The Competition Commission of India (CCI) on Tuesday dismissed allegations of price-fixing against cab aggregators Ola and Uber, and their respective drivers, finding that drivers agreeing to algorithmically determined prices do not amount to a cartel operating on a ‘hub and spoke’ model.
It also ruled that dynamic pricing models used by the firms do not contravene the provisions of the Competition Act, which prohibit setting a minimum floor price, since such models resulted in prices falling below those set by independent drivers depending on demand and supply.
In its 13-page order, CCI noted that a hub and spoke arrangement requires the players to use a third party platform (hub) for exchange of sensitive information, including information on prices, which can facilitate price fixing.
However, in the case of the cab aggregators, it found that estimation of fares are done by algorithms on the basis of data, where factors such as time of the day and traffic situation are taken into account, apart from personalised information.
“Resultantly, the algorithmically determined pricing for each rider and each trip tends to be different owing to the interplay of large data sets. Such pricing does not appear to be similar to the ‘hub and spoke’ arrangement as understood in the traditional competition parlance,” the regulator said.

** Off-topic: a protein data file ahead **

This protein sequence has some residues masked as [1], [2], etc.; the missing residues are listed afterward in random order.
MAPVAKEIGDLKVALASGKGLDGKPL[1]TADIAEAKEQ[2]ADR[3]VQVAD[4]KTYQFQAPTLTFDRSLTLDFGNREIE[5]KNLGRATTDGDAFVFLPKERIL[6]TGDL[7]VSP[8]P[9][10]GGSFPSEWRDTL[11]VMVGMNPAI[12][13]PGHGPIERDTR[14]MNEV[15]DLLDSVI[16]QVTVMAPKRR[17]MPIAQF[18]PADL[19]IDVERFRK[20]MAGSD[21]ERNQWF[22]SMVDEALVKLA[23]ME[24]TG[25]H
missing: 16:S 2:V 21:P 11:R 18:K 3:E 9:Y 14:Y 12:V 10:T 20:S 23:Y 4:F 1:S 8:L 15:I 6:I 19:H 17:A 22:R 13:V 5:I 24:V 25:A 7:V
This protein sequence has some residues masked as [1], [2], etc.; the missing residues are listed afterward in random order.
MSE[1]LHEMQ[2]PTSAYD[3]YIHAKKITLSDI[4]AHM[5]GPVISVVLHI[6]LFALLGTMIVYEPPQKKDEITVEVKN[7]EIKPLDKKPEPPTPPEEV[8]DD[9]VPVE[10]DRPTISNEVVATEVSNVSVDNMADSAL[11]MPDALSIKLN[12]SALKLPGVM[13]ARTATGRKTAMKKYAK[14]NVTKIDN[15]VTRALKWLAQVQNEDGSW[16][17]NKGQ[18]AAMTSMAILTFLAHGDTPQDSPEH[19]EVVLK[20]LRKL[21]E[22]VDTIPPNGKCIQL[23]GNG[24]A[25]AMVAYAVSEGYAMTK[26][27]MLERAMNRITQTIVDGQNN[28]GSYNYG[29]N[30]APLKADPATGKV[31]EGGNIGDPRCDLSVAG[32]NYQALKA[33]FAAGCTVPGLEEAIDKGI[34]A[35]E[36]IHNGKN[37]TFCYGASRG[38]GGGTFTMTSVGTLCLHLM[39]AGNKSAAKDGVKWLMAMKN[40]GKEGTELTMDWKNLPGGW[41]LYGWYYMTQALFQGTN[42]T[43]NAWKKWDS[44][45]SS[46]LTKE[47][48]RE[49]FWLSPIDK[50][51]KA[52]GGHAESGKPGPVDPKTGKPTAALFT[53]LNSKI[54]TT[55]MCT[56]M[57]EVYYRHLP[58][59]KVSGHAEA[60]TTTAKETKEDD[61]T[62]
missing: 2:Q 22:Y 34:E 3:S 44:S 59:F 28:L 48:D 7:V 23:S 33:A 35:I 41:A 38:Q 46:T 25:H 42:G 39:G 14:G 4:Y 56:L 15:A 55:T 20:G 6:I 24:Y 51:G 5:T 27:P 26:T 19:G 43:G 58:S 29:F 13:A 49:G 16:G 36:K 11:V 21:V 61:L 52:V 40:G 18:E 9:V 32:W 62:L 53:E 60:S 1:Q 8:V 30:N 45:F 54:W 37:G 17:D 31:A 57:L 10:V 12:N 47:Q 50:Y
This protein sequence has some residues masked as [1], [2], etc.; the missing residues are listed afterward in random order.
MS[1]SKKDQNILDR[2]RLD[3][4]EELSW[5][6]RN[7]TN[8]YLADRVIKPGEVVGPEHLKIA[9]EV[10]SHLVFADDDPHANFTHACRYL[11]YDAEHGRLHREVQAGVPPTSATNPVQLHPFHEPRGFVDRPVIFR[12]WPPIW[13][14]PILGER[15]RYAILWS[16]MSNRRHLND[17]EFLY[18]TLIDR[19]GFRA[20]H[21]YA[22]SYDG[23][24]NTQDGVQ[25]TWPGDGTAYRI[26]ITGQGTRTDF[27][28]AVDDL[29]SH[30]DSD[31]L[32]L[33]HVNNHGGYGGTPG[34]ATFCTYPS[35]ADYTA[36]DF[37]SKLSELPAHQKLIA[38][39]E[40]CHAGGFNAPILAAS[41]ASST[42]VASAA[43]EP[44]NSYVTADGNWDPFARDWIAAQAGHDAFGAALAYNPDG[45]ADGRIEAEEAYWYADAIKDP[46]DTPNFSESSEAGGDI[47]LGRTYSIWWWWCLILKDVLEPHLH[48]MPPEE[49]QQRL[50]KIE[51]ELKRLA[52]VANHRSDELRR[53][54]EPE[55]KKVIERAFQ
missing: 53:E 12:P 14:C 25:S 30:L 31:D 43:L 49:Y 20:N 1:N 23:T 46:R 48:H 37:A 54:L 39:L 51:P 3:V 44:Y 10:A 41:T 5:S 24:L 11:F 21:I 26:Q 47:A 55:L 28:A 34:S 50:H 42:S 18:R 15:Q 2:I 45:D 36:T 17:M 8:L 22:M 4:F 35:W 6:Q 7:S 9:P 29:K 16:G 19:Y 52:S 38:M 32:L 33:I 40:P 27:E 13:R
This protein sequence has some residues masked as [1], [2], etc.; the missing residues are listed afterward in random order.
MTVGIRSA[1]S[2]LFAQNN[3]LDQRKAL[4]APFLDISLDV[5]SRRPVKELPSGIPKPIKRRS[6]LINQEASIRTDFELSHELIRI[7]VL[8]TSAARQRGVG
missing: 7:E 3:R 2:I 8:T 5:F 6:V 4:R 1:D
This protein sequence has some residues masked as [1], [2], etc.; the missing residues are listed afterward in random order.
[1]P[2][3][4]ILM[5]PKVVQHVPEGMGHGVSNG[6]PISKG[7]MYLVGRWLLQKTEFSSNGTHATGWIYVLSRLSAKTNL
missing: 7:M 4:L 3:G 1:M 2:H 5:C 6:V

It also noted that for a cartel to operate as a hub-and-spoke, there needs to be a conspiracy to fix prices, which requires existence of collusion in the first place. “In the present case, the drivers may have acceded to the algorithmically determined prices by the platform (Ola/ Uber), this cannot be said to be amounting to collusion between the drivers,” it ruled.
A hub-and-spoke cartel also requires an agreement between all drivers to set prices through the platform or an agreement for the platform to coordinate prices between them. “There does not appear to be any such agreement between drivers inter-se to delegate this pricing power to the platform/ cab aggregators,” CCI said.
As for allegations of the dynamic pricing model resulting in a minimum fixed price or a floor price, CCI ruled that this is not the case with regards to the mentioned cab aggregators since this model also results in prices falling below those that are charged by independent drivers. “Thus, there does not seem to be any fixed floor price that is set and maintained by the aggregators for all drivers and the centralised pricing mechanism cannot be viewed as a vertical instrument employed to orchestrate price-fixing cartel among the drivers,” CCI said.
On charges of price fixing, the regulator pointed out that as per the Competition Act, the existence of an agreement, understanding or arrangement that demonstrates meeting of minds, is a prerequisite for establishing a violation. In the present case, there does not appear to be any such agreement between the firms and their drivers, CCI said.